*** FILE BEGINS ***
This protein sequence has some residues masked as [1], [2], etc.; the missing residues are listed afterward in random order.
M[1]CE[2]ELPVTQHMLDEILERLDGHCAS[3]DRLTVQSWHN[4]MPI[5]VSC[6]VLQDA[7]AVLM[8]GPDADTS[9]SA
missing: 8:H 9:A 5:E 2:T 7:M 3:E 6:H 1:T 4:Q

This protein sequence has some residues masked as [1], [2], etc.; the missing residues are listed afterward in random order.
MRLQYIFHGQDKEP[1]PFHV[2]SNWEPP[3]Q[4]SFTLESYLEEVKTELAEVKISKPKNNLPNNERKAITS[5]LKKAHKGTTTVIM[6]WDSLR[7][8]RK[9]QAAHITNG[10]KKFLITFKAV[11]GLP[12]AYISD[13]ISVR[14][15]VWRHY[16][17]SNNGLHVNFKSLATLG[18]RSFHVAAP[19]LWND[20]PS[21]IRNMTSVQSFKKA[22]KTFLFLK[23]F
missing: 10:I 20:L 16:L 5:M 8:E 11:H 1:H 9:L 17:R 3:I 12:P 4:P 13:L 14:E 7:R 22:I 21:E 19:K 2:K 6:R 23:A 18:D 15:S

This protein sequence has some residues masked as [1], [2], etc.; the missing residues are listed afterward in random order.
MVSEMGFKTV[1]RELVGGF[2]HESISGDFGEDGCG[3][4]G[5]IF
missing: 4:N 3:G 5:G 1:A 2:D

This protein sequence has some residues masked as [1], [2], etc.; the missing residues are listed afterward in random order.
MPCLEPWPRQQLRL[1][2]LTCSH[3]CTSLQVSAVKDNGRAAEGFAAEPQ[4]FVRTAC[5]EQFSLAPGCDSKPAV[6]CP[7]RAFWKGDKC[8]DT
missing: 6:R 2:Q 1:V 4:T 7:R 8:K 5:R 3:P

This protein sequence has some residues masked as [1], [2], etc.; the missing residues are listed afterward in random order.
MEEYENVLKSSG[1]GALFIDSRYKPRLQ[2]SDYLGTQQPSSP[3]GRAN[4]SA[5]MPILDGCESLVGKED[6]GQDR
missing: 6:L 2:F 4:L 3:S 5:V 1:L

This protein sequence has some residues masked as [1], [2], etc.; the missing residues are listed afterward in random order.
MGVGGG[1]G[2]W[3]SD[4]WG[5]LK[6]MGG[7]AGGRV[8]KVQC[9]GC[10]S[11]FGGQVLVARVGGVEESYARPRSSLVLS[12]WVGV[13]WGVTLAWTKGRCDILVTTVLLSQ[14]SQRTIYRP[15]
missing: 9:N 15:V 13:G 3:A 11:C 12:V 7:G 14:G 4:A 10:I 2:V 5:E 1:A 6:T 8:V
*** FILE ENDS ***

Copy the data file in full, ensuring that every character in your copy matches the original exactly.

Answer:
This protein sequence has some residues masked as [1], [2], etc.; the missing residues are listed afterward in random order.
M[1]CE[2]ELPVTQHMLDEILERLDGHCAS[3]DRLTVQSWHN[4]MPI[5]VSC[6]VLQDA[7]AVLM[8]GPDADTS[9]SA
missing: 8:H 9:A 5:E 2:T 7:M 3:E 6:H 1:T 4:Q

This protein sequence has some residues masked as [1], [2], etc.; the missing residues are listed afterward in random order.
MRLQYIFHGQDKEP[1]PFHV[2]SNWEPP[3]Q[4]SFTLESYLEEVKTELAEVKISKPKNNLPNNERKAITS[5]LKKAHKGTTTVIM[6]WDSLR[7][8]RK[9]QAAHITNG[10]KKFLITFKAV[11]GLP[12]AYISD[13]ISVR[14][15]VWRHY[16][17]SNNGLHVNFKSLATLG[18]RSFHVAAP[19]LWND[20]PS[21]IRNMTSVQSFKKA[22]KTFLFLK[23]F
missing: 10:I 20:L 16:L 5:M 8:E 11:H 1:H 9:L 17:R 3:I 12:P 4:P 13:L 14:E 7:R 22:I 21:E 19:K 2:K 6:R 23:A 18:D 15:S

This protein sequence has some residues masked as [1], [2], etc.; the missing residues are listed afterward in random order.
MVSEMGFKTV[1]RELVGGF[2]HESISGDFGEDGCG[3][4]G[5]IF
missing: 4:N 3:G 5:G 1:A 2:D

This protein sequence has some residues masked as [1], [2], etc.; the missing residues are listed afterward in random order.
MPCLEPWPRQQLRL[1][2]LTCSH[3]CTSLQVSAVKDNGRAAEGFAAEPQ[4]FVRTAC[5]EQFSLAPGCDSKPAV[6]CP[7]RAFWKGDKC[8]DT
missing: 6:R 2:Q 1:V 4:T 7:R 8:K 5:R 3:P

This protein sequence has some residues masked as [1], [2], etc.; the missing residues are listed afterward in random order.
MEEYENVLKSSG[1]GALFIDSRYKPRLQ[2]SDYLGTQQPSSP[3]GRAN[4]SA[5]MPILDGCESLVGKED[6]GQDR
missing: 6:L 2:F 4:L 3:S 5:V 1:L

This protein sequence has some residues masked as [1], [2], etc.; the missing residues are listed afterward in random order.
MGVGGG[1]G[2]W[3]SD[4]WG[5]LK[6]MGG[7]AGGRV[8]KVQC[9]GC[10]S[11]FGGQVLVARVGGVEESYARPRSSLVLS[12]WVGV[13]WGVTLAWTKGRCDILVTTVLLSQ[14]SQRTIYRP[15]
missing: 9:N 15:V 13:G 3:A 11:C 12:V 7:G 14:G 4:A 10:I 2:V 5:E 1:A 6:T 8:V